An interview I did with Princeton sociologist and MacArthur genius grant winner Matthew Desmond a couple of years ago really stayed with me. He did a deep study of people getting kicked out of their apartments, and there was a story of a family who got evicted because ambulances came too many times for a child with asthma. Desmond's book "Evicted" focused on Milwaukee, but he's just released a new set of national data showing evictions around the country are comparable to foreclosures at the height of the financial crisis.
He joined us to discussed the findings, which were published by Princeton's Eviction Lab. Below is an edited transcript of the interview.
David Brancaccio: So in the year 2016, you found that there were nearly a million evictions that year. Give me a sense of scale.
Matthew Desmond: This is the first time we've really been able to look at evictions at a national level. And so a million evictions, about 900,000 evictions, that equates to about an estimated 2.3 million people evicted in that year, many of them children. So, how do we get our hands around that number? That's about 6,300 people a day that are evicted. That's twice the number of people who die in car accidents every day in America. We heard a lot about the opioid epidemic last year. There were about 63,000 drug overdose deaths from opioids in the U.S., which means there are 36 evictions for every tragic overdose victim that year. This means eviction is an enormous problem. It's a problem of enormous consequence in the country.
Brancaccio: And that number you're citing is just official evictions ordered by a judge. Sometimes one just gets evicted by the landlord, right?
Desmond: That's the scary thing. So the number that we have is an underestimate for two reasons. One is, you know, we don't have every single formal eviction in America — an eviction that's processed through a court system — because some cases are sealed, like they do in California. Other places, it's really hard to get them because it's a very remote area. So we have the largest data set of evictions in America today, but we don't have everything. And the largest data set of formal eviction doesn't count these kind of informal evictions that never go through the courtroom. These are when a landlord pays you to leave or maybe commits an illegal lockout. So these numbers are scary, and they're very high, and they're probably underestimated by a significant degree.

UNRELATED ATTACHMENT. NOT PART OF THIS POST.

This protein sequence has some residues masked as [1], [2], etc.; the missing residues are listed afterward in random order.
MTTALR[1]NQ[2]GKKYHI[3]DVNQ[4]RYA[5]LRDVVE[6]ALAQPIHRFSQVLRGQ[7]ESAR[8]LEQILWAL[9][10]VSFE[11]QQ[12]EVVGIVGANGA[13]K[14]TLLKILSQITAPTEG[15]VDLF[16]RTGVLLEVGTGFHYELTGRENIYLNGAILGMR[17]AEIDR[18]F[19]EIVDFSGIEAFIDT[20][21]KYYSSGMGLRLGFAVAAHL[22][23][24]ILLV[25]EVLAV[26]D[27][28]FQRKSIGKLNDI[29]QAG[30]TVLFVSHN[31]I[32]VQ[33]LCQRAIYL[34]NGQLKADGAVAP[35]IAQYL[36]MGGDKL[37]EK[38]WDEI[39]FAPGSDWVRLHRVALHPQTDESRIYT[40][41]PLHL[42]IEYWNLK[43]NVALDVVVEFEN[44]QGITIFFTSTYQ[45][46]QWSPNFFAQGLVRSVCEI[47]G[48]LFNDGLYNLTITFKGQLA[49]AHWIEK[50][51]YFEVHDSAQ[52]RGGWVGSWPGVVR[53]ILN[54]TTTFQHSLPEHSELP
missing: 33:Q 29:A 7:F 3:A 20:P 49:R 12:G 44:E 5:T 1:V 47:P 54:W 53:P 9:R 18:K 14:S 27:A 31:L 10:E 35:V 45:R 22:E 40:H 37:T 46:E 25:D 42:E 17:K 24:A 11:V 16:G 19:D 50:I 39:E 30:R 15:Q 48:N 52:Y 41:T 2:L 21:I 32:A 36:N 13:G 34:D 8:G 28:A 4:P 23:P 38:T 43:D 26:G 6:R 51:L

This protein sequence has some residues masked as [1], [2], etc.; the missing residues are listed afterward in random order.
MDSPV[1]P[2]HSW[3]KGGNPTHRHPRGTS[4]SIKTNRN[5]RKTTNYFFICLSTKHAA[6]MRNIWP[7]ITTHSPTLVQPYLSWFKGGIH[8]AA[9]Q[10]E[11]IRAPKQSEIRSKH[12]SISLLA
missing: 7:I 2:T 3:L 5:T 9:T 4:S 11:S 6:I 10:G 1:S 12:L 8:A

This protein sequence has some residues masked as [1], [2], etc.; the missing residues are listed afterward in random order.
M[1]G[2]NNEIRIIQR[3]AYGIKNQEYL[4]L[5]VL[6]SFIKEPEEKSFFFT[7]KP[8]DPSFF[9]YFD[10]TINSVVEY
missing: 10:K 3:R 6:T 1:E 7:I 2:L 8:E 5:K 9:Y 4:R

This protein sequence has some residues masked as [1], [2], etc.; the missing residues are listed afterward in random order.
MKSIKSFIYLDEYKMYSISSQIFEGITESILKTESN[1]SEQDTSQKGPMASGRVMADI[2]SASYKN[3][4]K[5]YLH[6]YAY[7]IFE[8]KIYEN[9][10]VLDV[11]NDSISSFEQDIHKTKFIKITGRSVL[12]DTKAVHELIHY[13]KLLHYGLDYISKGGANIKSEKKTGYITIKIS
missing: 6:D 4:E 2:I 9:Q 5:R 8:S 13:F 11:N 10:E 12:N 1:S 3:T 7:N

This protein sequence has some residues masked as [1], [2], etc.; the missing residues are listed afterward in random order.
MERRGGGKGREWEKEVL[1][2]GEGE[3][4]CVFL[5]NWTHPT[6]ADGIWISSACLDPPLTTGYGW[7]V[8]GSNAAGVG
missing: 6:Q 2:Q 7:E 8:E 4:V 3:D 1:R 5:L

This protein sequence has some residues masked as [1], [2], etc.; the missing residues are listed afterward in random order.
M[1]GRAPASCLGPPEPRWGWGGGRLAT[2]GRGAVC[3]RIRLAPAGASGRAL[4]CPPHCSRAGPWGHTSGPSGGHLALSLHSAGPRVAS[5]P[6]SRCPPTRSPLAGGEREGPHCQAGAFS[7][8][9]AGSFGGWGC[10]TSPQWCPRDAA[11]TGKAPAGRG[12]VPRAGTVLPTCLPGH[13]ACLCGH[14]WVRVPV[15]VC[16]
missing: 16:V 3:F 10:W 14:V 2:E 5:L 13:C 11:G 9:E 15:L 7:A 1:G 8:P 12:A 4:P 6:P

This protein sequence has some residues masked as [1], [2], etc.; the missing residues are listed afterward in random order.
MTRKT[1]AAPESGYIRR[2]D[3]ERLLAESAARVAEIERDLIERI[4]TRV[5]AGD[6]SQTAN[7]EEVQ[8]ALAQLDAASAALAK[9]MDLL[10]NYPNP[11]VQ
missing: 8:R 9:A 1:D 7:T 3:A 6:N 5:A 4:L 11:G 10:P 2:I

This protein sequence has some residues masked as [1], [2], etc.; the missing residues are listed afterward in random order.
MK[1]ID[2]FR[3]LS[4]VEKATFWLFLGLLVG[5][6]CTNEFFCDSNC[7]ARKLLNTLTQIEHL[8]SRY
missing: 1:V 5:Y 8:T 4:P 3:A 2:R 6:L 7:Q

Brancaccio: Now I took a look, I was wondering if it's just the big, expensive cities. It's not, right? I see, for instance, Philadelphia which is a not-as-expensive city. And then you have some smaller cities?
Desmond: We are learning so much about where evictions are happening in the country. If you read the news, you'd think that the housing crisis is basically in Seattle, and New York City, and San Francisco. And that's true. You know, the rents in those cities have really exploded over the last decade. But when you look at evictions, you don't see them only happening in those places. In fact, the hotspots of evictions are in cities that don't get a lot of coverage. So, Philadelphia is one of our poorest large cities, there's about 80 evictions happening every single day in that city, even though there's relatively low housing costs. Compare that to a city like Portland, one of the hottest housing markets in the country, and you see that in Portland, it looks like evictions are actually on the decline and they're certainly lower than in Philadelphia. What this data set allow us to do, I think, is to recognize that the housing crisis is much bigger and deeper than we thought. It's not just on the coast or in our global cities, it's in a lot of different places. It raises all these questions about what's going on, questions that we know that we can't answer by ourselves, which is why we wanted to get the data out as quickly as we could.
Brancaccio: I'm sure you're curious, does public policy in a given city contribute to more evictions or fewer?